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In-the-Ear (ITE)

In-the-ear hearing aids (ITEs) include all hearing aids that are worn entirely in the ear (rather than behind it), including in-the-canal (ITC), Completely-in-Canal (CIC) and invisible-in-canal (IIC).

Overview: 

 

In the ear hearing aids can also mean the larger one-piece hearing devices pictured here. These aids fill the entire bowl of the ear and house all components in this single, custom-fitted piece.

In the ear hearing aid lifestyle and hearing loss chart

Types of In-the-Ear Hearing Aids

In-the-Ear (ITE)
The housing of this hearing aid completely fills the concha. The advantages include a longer battery life, the availability of a power version for severe hearing loss, and improved operation.

In-the-Canal (ITC)
This is a small and discreet custom model. The hearing aid housing sits in the ear canal, thus only filling half of the concha.

Completely-in-Canal (CIC)
The smallest custom model, the CIC offers the ultimate in discretion as it is virtually invisible from the outside. These devices typically have a nylon strand to facilitate removal from the ear.

Invisible-in-Canal (IIC)
This subgroup of CIC devices are hearing aids that are worn deep in the ear canal making them completely discreet. Phonak's Lyric is an example of an IIC hearing aid.

In-the-Ear (ITE) Hearing Aids

In-the-ear (ITE) hearing aids are a good option if you want an easy-to-handle device. The traditional ITE hearing aid come in different sizes, and are typically worn fully inside the ear or ear canal. These types of hearing aids can house many electronic features within one single case, providing room for more features including a telecoil, multiple directional microphones and more. 
All the components are located inside a small shell. Volume can be adjusted and programs can be selected by remote control. Many models can be connected wirelessly to electronic devices such as mobile phones and TV sets.
Advantages
  • Discreet and barely visible from the outside
  • Suitable for people who wear glasses
  • More comfortable to wear during sports & activities
Disadvantages
  • Only suitable for those with mild or moderate hearing loss
  • Can create “plugged up” feeling
  • Susceptible to moisture

In-the-Canal (ITC) Hearing Aids

As the name implies, in-the-canal (ITC) hearing aids fit in the ear canal. They are slightly larger and extend a little farther out than completely-in-the-canal (CIC) hearing aids. However, due to their slightly larger size, in-the-canal (ITC) hearing aids can fit more features than CICs. Like CICs and ITEs, ITC hearing aids are custom fit for your ear. They fit slightly farther out than CIC hearing aids and are partially visible. Wearers may choose from a variety of flesh-toned casings, making them difficult to notice.

If you're looking for a discreet hearing aid consider an ITE as it fits directly into the ear canal and houses plenty of important features, including a telecoil and Bluetooth®-enabled technology.
Advantages
  • Provides a natural hearing experience
  • Cuts down on feedback due to placement
  • Discreet
  • Stays in place
  • Available in a variety of flesh tones
Disadvantages
  • Shorter battery life
  • Prone to moisture and earwax buildup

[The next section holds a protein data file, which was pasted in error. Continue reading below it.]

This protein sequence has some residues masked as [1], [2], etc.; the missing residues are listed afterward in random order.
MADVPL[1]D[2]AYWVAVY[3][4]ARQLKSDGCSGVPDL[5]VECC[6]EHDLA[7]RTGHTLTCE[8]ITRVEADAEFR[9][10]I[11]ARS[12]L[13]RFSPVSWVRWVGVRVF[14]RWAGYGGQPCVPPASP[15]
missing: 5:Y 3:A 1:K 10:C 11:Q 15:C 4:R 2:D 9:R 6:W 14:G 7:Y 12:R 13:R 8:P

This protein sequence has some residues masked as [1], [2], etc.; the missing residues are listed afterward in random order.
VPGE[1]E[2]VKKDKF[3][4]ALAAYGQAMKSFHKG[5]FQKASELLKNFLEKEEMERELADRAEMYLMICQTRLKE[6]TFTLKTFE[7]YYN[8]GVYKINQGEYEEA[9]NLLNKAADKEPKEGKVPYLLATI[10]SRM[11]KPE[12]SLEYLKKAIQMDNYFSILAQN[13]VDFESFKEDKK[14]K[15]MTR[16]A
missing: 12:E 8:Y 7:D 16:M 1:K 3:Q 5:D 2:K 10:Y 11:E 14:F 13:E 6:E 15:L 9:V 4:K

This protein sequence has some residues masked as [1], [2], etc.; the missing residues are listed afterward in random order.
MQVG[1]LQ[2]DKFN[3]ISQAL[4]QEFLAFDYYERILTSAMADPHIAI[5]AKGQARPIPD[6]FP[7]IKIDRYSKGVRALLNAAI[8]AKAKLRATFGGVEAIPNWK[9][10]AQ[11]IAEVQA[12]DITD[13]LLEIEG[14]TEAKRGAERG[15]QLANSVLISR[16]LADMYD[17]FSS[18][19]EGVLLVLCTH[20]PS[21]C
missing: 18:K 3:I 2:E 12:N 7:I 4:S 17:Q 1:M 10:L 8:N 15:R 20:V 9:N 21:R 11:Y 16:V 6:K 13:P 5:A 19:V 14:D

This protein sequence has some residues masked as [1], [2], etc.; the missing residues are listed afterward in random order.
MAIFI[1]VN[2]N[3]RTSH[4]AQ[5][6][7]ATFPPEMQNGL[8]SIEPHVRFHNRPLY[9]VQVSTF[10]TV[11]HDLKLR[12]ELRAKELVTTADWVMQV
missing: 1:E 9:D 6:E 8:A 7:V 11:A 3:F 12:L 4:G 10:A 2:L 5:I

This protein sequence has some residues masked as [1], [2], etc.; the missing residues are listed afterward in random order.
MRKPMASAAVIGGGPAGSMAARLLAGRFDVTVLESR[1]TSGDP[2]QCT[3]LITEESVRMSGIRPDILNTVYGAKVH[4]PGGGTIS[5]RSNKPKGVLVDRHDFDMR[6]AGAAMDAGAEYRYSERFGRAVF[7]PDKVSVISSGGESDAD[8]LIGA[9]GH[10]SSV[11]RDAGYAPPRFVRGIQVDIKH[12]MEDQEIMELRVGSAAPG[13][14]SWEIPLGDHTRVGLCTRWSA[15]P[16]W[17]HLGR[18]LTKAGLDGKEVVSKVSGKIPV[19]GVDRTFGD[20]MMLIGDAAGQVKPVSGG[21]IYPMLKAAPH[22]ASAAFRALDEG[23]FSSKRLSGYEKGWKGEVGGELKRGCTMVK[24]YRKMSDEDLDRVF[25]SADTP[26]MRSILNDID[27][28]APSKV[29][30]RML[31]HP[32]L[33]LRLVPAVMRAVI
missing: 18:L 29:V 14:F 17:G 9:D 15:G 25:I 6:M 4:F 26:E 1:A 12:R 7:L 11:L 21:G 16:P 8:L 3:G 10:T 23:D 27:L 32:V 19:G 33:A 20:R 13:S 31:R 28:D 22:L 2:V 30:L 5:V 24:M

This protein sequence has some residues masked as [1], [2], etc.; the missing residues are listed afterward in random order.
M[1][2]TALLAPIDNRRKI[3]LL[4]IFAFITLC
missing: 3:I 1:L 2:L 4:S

• Fewer features than larger models

Completely-in-Canal (CIC) Hearing Aids

Completely-in-the-canal (CIC) hearing aids are perfect if you lead an active lifestyle—or if you want a hearing aid that’s virtually invisible to others. CICs are placed directly into the ear canal, making them one of the most discreet devices on the market. Because of their smaller size, they may not have as many advanced features as other, larger models. The close placement of the microphone to the eardrum provides a more natural listening experience without feedback, whistling or a “plugged up” feeling.

These one-piece hearing aids are custom molded to your ear canal. A small speaker rests on the back of the aid, while the microphone and battery door are on its face. 
Advantages
  • Very discreet
  • Custom fit
  • Natural hearing experience
  • Low feedback due to placement
  • Stays in place
Disadvantages
  • Shortened average battery life due to small batteries
  • More difficult to insert into ear than larger styles of hearing aids
  • Prone to moisture and earwax buildup
  • Fewer features than larger models

Invisible-in-Canal (IIC) Hearing Aids

Invisible-in-the-canal (IIC) hearing aids are worn deep in the ear canal. IICs are inserted directly into the ear canal and can be easily removed with a string. These hearing aids are a good choice if you lead a moderately to heavily active lifestyle—or if you do not want your hearing aids to be visible to others. While they are popular among hearing aid wearers, IICs may not be the best choice for users with more severe or profound hearing loss, since these hearing aids do not provide the same amount of power that other, larger models do.

Because the IIC is worn so deep in the canal, virtually no one can see them. It is recommended that a hearing care professional insert and remove them.
Advantages
  • Least noticeable hearing aid
  • Placement produces natural sound localization
  • Reduced occlusion
Disadvantages
  • Too small for directional microphones
  • More vulnerable to moisture
  • May require monthly visits for replacements
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